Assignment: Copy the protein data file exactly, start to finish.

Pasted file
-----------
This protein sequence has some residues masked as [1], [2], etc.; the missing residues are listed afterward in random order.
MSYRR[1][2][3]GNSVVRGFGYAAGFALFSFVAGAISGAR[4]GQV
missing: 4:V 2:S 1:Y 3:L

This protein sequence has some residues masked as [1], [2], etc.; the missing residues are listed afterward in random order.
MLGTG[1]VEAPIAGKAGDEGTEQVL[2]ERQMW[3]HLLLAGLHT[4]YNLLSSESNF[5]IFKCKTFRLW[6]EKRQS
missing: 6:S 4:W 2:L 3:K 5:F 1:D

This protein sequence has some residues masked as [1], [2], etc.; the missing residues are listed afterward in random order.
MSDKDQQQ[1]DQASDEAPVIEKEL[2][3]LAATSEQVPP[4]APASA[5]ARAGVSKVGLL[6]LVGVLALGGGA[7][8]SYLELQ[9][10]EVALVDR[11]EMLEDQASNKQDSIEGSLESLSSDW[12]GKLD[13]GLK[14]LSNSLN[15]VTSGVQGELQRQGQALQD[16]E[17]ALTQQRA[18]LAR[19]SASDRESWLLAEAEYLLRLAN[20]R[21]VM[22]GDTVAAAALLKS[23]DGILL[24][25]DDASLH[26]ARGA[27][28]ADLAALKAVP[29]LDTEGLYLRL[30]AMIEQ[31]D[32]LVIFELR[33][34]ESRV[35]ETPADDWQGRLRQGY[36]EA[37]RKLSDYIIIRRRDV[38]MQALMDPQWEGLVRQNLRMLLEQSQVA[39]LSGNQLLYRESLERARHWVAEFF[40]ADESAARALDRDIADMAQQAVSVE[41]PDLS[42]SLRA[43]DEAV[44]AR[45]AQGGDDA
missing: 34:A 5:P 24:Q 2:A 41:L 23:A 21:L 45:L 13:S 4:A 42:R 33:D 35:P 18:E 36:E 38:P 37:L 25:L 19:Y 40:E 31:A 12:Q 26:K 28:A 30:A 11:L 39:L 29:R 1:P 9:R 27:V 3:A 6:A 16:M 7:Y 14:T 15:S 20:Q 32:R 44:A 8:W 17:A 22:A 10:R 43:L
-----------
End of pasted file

This protein sequence has some residues masked as [1], [2], etc.; the missing residues are listed afterward in random order.
MSYRR[1][2][3]GNSVVRGFGYAAGFALFSFVAGAISGAR[4]GQV
missing: 4:V 2:S 1:Y 3:L

This protein sequence has some residues masked as [1], [2], etc.; the missing residues are listed afterward in random order.
MLGTG[1]VEAPIAGKAGDEGTEQVL[2]ERQMW[3]HLLLAGLHT[4]YNLLSSESNF[5]IFKCKTFRLW[6]EKRQS
missing: 6:S 4:W 2:L 3:K 5:F 1:D

This protein sequence has some residues masked as [1], [2], etc.; the missing residues are listed afterward in random order.
MSDKDQQQ[1]DQASDEAPVIEKEL[2][3]LAATSEQVPP[4]APASA[5]ARAGVSKVGLL[6]LVGVLALGGGA[7][8]SYLELQ[9][10]EVALVDR[11]EMLEDQASNKQDSIEGSLESLSSDW[12]GKLD[13]GLK[14]LSNSLN[15]VTSGVQGELQRQGQALQD[16]E[17]ALTQQRA[18]LAR[19]SASDRESWLLAEAEYLLRLAN[20]R[21]VM[22]GDTVAAAALLKS[23]DGILL[24][25]DDASLH[26]ARGA[27][28]ADLAALKAVP[29]LDTEGLYLRL[30]AMIEQ[31]D[32]LVIFELR[33][34]ESRV[35]ETPADDWQGRLRQGY[36]EA[37]RKLSDYIIIRRRDV[38]MQALMDPQWEGLVRQNLRMLLEQSQVA[39]LSGNQLLYRESLERARHWVAEFF[40]ADESAARALDRDIADMAQQAVSVE[41]PDLS[42]SLRA[43]DEAV[44]AR[45]AQGGDDA
missing: 34:A 5:P 24:Q 2:A 41:L 23:A 21:L 45:L 13:S 4:A 42:R 33:D 35:P 18:E 36:E 38:P 37:L 25:L 19:Y 40:E 31:A 12:Q 26:K 28:A 30:A 11:L 39:L 29:R 1:P 9:R 27:V 3:A 6:A 16:M 7:Y 14:T 15:S 20:Q 32:R 44:A 8:W 17:A 22:A 10:R 43:L